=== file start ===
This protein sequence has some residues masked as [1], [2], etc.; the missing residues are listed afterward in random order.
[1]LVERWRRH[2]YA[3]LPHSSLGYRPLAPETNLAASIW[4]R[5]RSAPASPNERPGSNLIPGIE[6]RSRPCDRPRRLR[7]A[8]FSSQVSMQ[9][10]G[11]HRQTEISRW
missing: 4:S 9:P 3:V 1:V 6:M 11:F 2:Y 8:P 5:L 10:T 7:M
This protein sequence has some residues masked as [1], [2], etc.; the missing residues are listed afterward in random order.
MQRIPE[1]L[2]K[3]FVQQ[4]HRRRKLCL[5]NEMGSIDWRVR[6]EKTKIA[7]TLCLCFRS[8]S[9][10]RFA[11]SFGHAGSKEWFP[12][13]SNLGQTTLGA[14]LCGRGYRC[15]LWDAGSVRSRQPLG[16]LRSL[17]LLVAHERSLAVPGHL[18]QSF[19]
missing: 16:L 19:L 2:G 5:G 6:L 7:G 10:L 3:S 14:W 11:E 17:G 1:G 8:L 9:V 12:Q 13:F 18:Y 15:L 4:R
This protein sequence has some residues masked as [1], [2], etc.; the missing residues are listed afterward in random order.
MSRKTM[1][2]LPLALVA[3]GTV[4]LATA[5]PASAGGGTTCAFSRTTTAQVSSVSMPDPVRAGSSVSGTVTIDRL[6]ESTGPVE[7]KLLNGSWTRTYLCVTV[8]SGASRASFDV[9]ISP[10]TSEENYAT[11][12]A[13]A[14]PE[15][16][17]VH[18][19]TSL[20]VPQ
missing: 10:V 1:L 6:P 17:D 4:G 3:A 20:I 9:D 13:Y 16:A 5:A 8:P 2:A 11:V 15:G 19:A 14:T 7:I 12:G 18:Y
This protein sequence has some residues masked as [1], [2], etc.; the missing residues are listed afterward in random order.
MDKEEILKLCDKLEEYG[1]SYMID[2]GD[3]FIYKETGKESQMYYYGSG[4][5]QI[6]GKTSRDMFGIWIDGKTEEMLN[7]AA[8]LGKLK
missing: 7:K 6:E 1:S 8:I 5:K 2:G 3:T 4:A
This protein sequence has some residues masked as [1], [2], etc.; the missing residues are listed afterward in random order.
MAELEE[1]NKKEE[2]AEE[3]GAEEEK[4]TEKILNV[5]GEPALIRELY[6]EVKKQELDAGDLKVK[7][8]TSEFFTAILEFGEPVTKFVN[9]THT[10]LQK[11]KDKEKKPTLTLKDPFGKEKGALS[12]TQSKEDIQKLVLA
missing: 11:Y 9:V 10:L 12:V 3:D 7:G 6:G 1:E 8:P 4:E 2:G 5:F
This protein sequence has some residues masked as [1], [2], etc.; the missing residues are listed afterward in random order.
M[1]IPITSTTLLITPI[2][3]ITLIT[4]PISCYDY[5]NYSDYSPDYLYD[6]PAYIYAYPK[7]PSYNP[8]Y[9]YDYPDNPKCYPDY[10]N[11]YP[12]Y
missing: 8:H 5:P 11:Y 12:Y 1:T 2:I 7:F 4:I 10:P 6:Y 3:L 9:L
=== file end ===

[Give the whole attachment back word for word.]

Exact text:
This protein sequence has some residues masked as [1], [2], etc.; the missing residues are listed afterward in random order.
[1]LVERWRRH[2]YA[3]LPHSSLGYRPLAPETNLAASIW[4]R[5]RSAPASPNERPGSNLIPGIE[6]RSRPCDRPRRLR[7]A[8]FSSQVSMQ[9][10]G[11]HRQTEISRW
missing: 4:S 9:P 3:V 1:V 6:M 11:F 2:Y 8:P 5:L 10:T 7:M
This protein sequence has some residues masked as [1], [2], etc.; the missing residues are listed afterward in random order.
MQRIPE[1]L[2]K[3]FVQQ[4]HRRRKLCL[5]NEMGSIDWRVR[6]EKTKIA[7]TLCLCFRS[8]S[9][10]RFA[11]SFGHAGSKEWFP[12][13]SNLGQTTLGA[14]LCGRGYRC[15]LWDAGSVRSRQPLG[16]LRSL[17]LLVAHERSLAVPGHL[18]QSF[19]
missing: 16:L 19:L 2:G 5:G 6:L 7:G 10:L 3:S 14:W 11:E 17:G 1:G 8:L 9:V 12:Q 13:F 18:Y 15:L 4:R
This protein sequence has some residues masked as [1], [2], etc.; the missing residues are listed afterward in random order.
MSRKTM[1][2]LPLALVA[3]GTV[4]LATA[5]PASAGGGTTCAFSRTTTAQVSSVSMPDPVRAGSSVSGTVTIDRL[6]ESTGPVE[7]KLLNGSWTRTYLCVTV[8]SGASRASFDV[9]ISP[10]TSEENYAT[11][12]A[13]A[14]PE[15][16][17]VH[18][19]TSL[20]VPQ
missing: 10:V 1:L 6:P 17:D 4:G 3:A 20:I 9:D 13:Y 16:A 5:A 8:P 2:A 11:V 15:G 19:A 14:T 7:I 12:G 18:Y
This protein sequence has some residues masked as [1], [2], etc.; the missing residues are listed afterward in random order.
MDKEEILKLCDKLEEYG[1]SYMID[2]GD[3]FIYKETGKESQMYYYGSG[4][5]QI[6]GKTSRDMFGIWIDGKTEEMLN[7]AA[8]LGKLK
missing: 7:K 6:E 1:S 8:I 5:K 2:G 3:T 4:A
This protein sequence has some residues masked as [1], [2], etc.; the missing residues are listed afterward in random order.
MAELEE[1]NKKEE[2]AEE[3]GAEEEK[4]TEKILNV[5]GEPALIRELY[6]EVKKQELDAGDLKVK[7][8]TSEFFTAILEFGEPVTKFVN[9]THT[10]LQK[11]KDKEKKPTLTLKDPFGKEKGALS[12]TQSKEDIQKLVLA
missing: 11:Y 9:V 10:L 12:V 3:D 7:G 6:G 1:E 8:P 4:E 2:G 5:F
This protein sequence has some residues masked as [1], [2], etc.; the missing residues are listed afterward in random order.
M[1]IPITSTTLLITPI[2][3]ITLIT[4]PISCYDY[5]NYSDYSPDYLYD[6]PAYIYAYPK[7]PSYNP[8]Y[9]YDYPDNPKCYPDY[10]N[11]YP[12]Y
missing: 8:H 5:P 11:Y 12:Y 1:T 2:I 7:F 4:I 10:P 6:Y 3:L 9:L